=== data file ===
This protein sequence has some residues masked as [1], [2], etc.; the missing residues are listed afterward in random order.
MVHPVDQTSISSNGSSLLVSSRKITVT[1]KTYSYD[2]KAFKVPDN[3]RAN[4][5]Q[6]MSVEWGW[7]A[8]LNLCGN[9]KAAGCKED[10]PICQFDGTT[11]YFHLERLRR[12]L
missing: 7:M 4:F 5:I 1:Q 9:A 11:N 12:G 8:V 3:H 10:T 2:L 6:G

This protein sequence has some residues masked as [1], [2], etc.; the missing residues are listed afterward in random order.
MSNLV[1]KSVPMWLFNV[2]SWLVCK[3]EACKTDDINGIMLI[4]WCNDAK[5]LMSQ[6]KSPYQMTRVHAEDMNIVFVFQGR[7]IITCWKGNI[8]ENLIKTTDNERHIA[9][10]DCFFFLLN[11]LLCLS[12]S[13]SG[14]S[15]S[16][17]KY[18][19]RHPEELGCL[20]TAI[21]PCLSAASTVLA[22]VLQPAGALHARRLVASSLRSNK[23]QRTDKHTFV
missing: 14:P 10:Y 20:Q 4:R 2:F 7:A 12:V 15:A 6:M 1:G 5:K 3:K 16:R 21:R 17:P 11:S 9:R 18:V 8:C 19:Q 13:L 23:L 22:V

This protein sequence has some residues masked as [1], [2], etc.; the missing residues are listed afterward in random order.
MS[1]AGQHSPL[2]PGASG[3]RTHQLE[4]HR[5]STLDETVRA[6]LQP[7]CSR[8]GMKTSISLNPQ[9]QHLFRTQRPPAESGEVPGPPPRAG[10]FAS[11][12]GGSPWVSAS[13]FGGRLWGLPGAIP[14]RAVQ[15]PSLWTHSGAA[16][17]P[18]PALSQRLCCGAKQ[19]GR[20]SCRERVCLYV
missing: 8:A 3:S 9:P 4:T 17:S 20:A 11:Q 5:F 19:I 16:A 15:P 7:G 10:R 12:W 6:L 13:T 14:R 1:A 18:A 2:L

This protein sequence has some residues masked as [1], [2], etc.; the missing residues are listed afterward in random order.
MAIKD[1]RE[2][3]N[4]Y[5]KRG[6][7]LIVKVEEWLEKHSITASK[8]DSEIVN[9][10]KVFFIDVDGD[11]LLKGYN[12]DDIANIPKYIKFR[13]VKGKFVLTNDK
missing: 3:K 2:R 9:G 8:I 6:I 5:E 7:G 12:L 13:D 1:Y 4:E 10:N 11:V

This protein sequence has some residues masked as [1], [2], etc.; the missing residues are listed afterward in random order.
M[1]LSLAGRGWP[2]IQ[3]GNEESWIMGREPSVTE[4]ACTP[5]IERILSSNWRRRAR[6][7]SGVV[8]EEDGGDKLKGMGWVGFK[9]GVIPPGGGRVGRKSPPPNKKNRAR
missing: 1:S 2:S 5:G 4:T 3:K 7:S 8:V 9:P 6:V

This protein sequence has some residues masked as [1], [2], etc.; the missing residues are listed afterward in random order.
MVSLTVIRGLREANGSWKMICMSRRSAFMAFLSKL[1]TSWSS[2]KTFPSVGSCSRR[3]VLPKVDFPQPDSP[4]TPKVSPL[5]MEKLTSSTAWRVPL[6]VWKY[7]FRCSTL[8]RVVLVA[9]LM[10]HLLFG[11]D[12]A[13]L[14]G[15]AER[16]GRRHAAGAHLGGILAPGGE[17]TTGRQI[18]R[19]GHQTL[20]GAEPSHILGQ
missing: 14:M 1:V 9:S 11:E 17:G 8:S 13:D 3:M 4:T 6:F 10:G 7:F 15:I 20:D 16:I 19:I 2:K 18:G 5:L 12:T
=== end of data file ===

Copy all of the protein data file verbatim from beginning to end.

This protein sequence has some residues masked as [1], [2], etc.; the missing residues are listed afterward in random order.
MVHPVDQTSISSNGSSLLVSSRKITVT[1]KTYSYD[2]KAFKVPDN[3]RAN[4][5]Q[6]MSVEWGW[7]A[8]LNLCGN[9]KAAGCKED[10]PICQFDGTT[11]YFHLERLRR[12]L
missing: 7:M 4:F 5:I 1:Q 9:A 11:N 12:G 8:V 3:H 10:T 2:L 6:G

This protein sequence has some residues masked as [1], [2], etc.; the missing residues are listed afterward in random order.
MSNLV[1]KSVPMWLFNV[2]SWLVCK[3]EACKTDDINGIMLI[4]WCNDAK[5]LMSQ[6]KSPYQMTRVHAEDMNIVFVFQGR[7]IITCWKGNI[8]ENLIKTTDNERHIA[9][10]DCFFFLLN[11]LLCLS[12]S[13]SG[14]S[15]S[16][17]KY[18][19]RHPEELGCL[20]TAI[21]PCLSAASTVLA[22]VLQPAGALHARRLVASSLRSNK[23]QRTDKHTFV
missing: 14:P 10:Y 20:Q 4:R 2:F 7:A 12:V 15:A 6:M 1:G 5:K 3:K 16:R 21:R 17:P 11:S 9:R 18:V 8:C 19:Q 13:L 23:L 22:V

This protein sequence has some residues masked as [1], [2], etc.; the missing residues are listed afterward in random order.
MS[1]AGQHSPL[2]PGASG[3]RTHQLE[4]HR[5]STLDETVRA[6]LQP[7]CSR[8]GMKTSISLNPQ[9]QHLFRTQRPPAESGEVPGPPPRAG[10]FAS[11][12]GGSPWVSAS[13]FGGRLWGLPGAIP[14]RAVQ[15]PSLWTHSGAA[16][17]P[18]PALSQRLCCGAKQ[19]GR[20]SCRERVCLYV
missing: 8:A 3:S 9:P 4:T 17:S 20:A 11:Q 5:F 19:I 16:A 15:P 7:G 10:R 12:W 6:L 13:T 14:R 1:A 18:A 2:L

This protein sequence has some residues masked as [1], [2], etc.; the missing residues are listed afterward in random order.
MAIKD[1]RE[2][3]N[4]Y[5]KRG[6][7]LIVKVEEWLEKHSITASK[8]DSEIVN[9][10]KVFFIDVDGD[11]LLKGYN[12]DDIANIPKYIKFR[13]VKGKFVLTNDK
missing: 3:K 2:R 9:G 8:I 6:I 5:E 7:G 12:L 13:D 1:Y 4:E 10:N 11:V

This protein sequence has some residues masked as [1], [2], etc.; the missing residues are listed afterward in random order.
M[1]LSLAGRGWP[2]IQ[3]GNEESWIMGREPSVTE[4]ACTP[5]IERILSSNWRRRAR[6][7]SGVV[8]EEDGGDKLKGMGWVGFK[9]GVIPPGGGRVGRKSPPPNKKNRAR
missing: 1:S 2:S 5:G 4:T 3:K 7:S 8:V 9:P 6:V

This protein sequence has some residues masked as [1], [2], etc.; the missing residues are listed afterward in random order.
MVSLTVIRGLREANGSWKMICMSRRSAFMAFLSKL[1]TSWSS[2]KTFPSVGSCSRR[3]VLPKVDFPQPDSP[4]TPKVSPL[5]MEKLTSSTAWRVPL[6]VWKY[7]FRCSTL[8]RVVLVA[9]LM[10]HLLFG[11]D[12]A[13]L[14]G[15]AER[16]GRRHAAGAHLGGILAPGGE[17]TTGRQI[18]R[19]GHQTL[20]GAEPSHILGQ
missing: 14:M 1:V 9:S 11:E 17:G 8:S 13:D 3:M 4:T 6:F 10:G 7:F 15:I 20:D 16:I 19:I 2:K 18:G 5:L 12:T